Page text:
There are several options for those who want to learn more about data management through ACRL. I am listing them below to clarify how they relate to each other.
At ACRL 2015 in Portland there is a workshop about developing data management services:
This preconference will address the data management education needs of the library community. Through a sequence of modules, attendees will leave this session with knowledge of the diverse data management landscape, strategies to engage their campus communities, and a plan for starting or enhancing data management services. It is the intention that feedback from this session could be used to inform future ACRL educational and training opportunities for data management/curation. A basic understanding of the research lifecycle, scholarly communication, and the broad concepts of data management is preferred. Prior to the preconference, registrants will receive an email of suggested readings.
Online there is the ACRL eLearning Online eCourse which is about writing data management plans for grant proposals:
What You Need to Know about Writing Data Management Plans
April 27-May 15, 2015
Description: Demand for data management plan consultants is growing as more granting agencies add this requirement. Most presentations concerning data management do not provide practical advice on how to consult with researchers writing a data management plan for grant submission. This course teaches participants about the elements of a successful data management plan, and provides practice critiquing data management plans in a supportive learning environment where no grant funding is at stake.? Join two experienced data management plan consultants with experience in liaison librarianship and information technology as they demonstrate how all librarians have the ability to successfully consult on data management plan. Each week will include assigned readings, a written lecture, discussion questions, weekly assignments, and live chats with the instructors.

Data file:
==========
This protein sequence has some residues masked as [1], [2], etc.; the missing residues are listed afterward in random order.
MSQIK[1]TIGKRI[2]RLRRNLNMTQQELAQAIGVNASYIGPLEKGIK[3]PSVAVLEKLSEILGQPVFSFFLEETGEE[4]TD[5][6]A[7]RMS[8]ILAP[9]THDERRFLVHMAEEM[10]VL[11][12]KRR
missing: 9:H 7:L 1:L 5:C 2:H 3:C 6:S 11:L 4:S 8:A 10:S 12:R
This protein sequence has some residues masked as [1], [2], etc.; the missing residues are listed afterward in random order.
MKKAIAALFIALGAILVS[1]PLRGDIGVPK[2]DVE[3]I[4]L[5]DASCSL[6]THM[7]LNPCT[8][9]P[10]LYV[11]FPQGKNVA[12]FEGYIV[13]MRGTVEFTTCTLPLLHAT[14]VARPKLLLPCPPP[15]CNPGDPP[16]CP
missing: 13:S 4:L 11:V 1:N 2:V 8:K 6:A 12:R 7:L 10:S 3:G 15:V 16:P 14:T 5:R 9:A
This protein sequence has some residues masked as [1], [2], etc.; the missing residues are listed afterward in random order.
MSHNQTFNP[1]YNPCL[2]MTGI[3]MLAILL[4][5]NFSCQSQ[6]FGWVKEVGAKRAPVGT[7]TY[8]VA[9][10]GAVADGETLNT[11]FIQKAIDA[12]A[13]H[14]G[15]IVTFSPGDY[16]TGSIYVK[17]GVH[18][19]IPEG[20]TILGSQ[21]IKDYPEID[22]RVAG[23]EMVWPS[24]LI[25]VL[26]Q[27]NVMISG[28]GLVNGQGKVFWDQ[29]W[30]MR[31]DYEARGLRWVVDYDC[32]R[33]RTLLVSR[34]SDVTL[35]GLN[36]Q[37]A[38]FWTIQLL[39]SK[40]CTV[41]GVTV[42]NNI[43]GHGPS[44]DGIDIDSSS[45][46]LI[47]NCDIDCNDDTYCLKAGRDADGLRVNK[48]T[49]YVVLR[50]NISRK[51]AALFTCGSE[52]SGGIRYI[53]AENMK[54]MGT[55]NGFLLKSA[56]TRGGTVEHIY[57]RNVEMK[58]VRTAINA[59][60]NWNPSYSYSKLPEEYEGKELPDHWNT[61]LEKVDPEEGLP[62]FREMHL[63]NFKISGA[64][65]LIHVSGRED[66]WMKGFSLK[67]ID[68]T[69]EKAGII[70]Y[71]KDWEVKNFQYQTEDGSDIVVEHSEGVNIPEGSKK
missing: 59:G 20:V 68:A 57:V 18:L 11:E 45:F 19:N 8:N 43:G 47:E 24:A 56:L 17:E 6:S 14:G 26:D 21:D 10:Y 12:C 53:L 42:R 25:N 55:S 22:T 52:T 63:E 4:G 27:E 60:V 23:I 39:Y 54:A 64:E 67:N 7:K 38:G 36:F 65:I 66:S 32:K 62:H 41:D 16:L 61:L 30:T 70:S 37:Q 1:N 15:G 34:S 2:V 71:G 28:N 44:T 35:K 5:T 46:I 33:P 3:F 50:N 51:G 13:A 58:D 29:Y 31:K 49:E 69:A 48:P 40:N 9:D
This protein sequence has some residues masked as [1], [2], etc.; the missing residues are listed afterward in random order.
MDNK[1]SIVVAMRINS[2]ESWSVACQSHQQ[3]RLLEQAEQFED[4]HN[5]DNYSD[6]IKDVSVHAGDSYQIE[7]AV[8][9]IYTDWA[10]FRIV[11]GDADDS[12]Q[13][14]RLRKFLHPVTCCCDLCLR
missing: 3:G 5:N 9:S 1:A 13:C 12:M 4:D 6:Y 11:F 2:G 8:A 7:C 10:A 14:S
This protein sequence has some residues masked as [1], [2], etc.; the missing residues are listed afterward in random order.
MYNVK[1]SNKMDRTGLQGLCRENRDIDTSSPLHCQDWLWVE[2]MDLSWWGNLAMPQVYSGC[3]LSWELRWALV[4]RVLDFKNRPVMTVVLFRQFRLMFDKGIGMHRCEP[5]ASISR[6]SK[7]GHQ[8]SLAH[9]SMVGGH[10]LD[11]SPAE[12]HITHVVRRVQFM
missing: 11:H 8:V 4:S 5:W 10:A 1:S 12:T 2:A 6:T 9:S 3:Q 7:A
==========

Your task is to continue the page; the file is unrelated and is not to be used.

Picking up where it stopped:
Participants will examine how data and metadata are defined, open data formats, dark archives, and secure repositories as well as addressing specialty concerns such as how securely preserve information related to at risk populations, etc. Selection of effective long term data preservation and sharing strategies will also be examined. Lastly, participants will evaluate sample data management plans from the sciences, social sciences, and the arts and humanities as a final project for the course. Critiques of each plan will be presented to the class during the final chat session at the end of the course.
The materials used for the above course are also being used in ACRL 2015 Annual Conference preconference in San Francisco. Please do not attend both the online eCourse and the below preconference, they are essentially the same program in different formats:
Writing Data Management Plans Across the Curriculum
ACRL Preconference @ ALA Annual Conference
June 26, 2015, San Francisco, California
Demand for data management plans (DMPs) is growing as more granting agencies add this requirement. Join an experienced data management plan consultant from a major research university to learn how to apply your existing skills to writing strong DMPs for the sciences, social sciences, and humanities. Most presentations concerning data management are more concerned with the creation and management of repositories than how to write, or consult with researchers writing a data management plan for grant submission.